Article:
This week we were abruptly and inexplicably blocked from posting on Instagram. As well as not being able to post, interact with followers, respond to DMs or even see posts on our grid, both our admins received block warnings on their personal accounts too. Because we were unable to post, we were unable to share and support amazing content that we and our volunteers have worked hard to create for Menstrual Health Day this Friday. That includes Daisy Blower’s mind blowing miniature office set, and Sam Dawood’s incredible and generous glampon auction, which was raising funds to support our core work - getting period products to those who can’t afford them. And at the same time, Sam’s own account was limited, with her engagement falling below her usual levels and the auction suffering as a result. This has a direct impact on money raised to help the people who we work with. If we can’t raise money, we can’t do our work: it’s that simple. And when so many are still living in financial hardship and poverty as a direct result of a huge global crisis, the impact of this kind of block can’t be understated.
Despite repeated asks, we haven’t been told the exact reason for our block. Apparently Facebook doesn't actually tell you that. But the timing and link to the auction would suggest that our unabashed period talk and sparkly tampons offended the algorithm. Who or what is it that’s approving - or blocking - discussions and art around the bodies of women and people who menstruate? Is it only ‘sensitive’ content when viewed through the lens of the patriarchy?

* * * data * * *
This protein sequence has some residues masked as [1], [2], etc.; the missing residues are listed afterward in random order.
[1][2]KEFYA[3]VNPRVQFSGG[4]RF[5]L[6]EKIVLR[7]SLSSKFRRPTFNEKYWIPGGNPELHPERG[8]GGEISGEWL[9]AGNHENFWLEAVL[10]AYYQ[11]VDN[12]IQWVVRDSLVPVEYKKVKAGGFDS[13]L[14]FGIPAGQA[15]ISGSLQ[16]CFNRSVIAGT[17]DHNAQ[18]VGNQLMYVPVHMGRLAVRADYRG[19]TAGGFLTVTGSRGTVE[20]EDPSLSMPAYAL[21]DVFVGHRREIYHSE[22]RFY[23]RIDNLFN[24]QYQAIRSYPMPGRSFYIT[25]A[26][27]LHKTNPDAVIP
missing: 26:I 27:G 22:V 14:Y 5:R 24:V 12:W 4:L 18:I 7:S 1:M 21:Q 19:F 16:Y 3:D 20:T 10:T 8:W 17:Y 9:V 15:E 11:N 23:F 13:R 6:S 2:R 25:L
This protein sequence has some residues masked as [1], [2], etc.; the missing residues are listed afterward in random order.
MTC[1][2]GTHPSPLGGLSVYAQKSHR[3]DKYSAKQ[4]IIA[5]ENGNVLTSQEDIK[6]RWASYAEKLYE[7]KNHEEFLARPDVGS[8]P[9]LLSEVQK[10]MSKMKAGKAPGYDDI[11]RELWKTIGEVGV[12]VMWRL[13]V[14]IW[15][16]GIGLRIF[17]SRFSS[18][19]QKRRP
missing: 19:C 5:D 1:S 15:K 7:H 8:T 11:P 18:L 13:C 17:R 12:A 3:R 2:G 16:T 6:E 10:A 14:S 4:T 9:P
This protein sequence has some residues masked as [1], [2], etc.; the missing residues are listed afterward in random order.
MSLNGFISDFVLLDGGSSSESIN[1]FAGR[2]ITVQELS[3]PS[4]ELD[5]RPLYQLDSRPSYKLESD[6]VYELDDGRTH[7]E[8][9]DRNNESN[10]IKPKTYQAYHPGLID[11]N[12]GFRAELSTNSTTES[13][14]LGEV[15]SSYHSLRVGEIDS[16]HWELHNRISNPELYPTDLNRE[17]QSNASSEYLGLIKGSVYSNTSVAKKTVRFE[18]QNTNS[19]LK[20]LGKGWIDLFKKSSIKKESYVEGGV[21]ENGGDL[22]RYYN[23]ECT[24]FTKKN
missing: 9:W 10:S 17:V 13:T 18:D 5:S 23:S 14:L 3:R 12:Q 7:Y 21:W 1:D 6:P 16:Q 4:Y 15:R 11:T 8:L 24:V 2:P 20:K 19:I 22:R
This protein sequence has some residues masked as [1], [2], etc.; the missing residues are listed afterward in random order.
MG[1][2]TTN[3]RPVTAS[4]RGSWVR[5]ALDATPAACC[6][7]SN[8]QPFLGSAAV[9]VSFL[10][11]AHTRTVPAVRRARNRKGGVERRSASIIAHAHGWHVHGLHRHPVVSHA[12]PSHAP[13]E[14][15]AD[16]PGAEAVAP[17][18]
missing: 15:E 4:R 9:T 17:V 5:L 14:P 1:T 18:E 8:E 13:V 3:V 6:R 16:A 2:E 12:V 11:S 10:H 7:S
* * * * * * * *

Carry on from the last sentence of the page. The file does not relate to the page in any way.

All of this comes shortly before Menstrual Hygiene Day, one of the most significant days in BGP’s calendar for raising awareness and funds. We have already been blocked from posting previews of new content today, because apparently period content is also ‘adult content’ - so now have spent a good portion of today trying to get clarity and answers from these tech giants. As a small charity with a tiny team, but big ambitions to get that period talk flowing tomorrow of all days - this is bloody painful. Though if we needed a reminder of why normalising periods is just so important, social media has certainly provided it. Why, in 2021, are periods seen as sensitive, or even pornographic? This is our bodies, doing what they do, and we are talking about it because we need to. Because we need to make sure that we all get the information and support we need. And because we have to raise that money to continue our work. Because if we don’t, more people will have to have periods without the basic products they need to manage their flow, and all the physical and mental consequences that brings. We say it’s that which is unacceptable. And if it takes glittery tampons to get us talking, then we’re bloody fine with that.
So if we disappear, you’ll know why. Come and find us at bloodygoodperiod.com, and subscribe to our email newsletter to stay in touch. We’ll still be bloody here, adding to the 81,000 packs of period products we’ve distributed in our Covid response, and striving to normalise this most normal of biological functions - on Menstrual Hygiene Day and every day. Because now more than ever, everybody deserves a bloody good period.